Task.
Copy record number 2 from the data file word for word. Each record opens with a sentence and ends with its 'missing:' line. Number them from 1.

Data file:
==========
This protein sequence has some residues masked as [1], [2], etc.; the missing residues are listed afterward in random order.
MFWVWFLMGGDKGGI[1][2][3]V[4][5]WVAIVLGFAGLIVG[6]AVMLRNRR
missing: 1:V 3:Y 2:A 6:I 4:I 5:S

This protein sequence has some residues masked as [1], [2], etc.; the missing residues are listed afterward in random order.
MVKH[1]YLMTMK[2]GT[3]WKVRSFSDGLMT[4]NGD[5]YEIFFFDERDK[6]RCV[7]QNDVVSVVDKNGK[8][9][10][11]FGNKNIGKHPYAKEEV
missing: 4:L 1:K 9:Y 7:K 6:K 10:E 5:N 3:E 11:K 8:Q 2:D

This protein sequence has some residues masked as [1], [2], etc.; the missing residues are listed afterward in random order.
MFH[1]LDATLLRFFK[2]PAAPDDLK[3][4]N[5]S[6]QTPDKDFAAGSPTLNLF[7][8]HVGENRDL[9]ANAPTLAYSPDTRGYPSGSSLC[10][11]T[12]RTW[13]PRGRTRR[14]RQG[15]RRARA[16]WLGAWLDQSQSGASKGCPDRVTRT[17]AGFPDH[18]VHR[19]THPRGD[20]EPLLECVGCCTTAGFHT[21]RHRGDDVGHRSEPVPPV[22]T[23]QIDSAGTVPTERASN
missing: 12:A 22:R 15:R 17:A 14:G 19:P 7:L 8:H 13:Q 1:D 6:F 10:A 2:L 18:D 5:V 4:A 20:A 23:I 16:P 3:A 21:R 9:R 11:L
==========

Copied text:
This protein sequence has some residues masked as [1], [2], etc.; the missing residues are listed afterward in random order.
MVKH[1]YLMTMK[2]GT[3]WKVRSFSDGLMT[4]NGD[5]YEIFFFDERDK[6]RCV[7]QNDVVSVVDKNGK[8][9][10][11]FGNKNIGKHPYAKEEV
missing: 4:L 1:K 9:Y 7:K 6:K 10:E 5:N 3:E 11:K 8:Q 2:D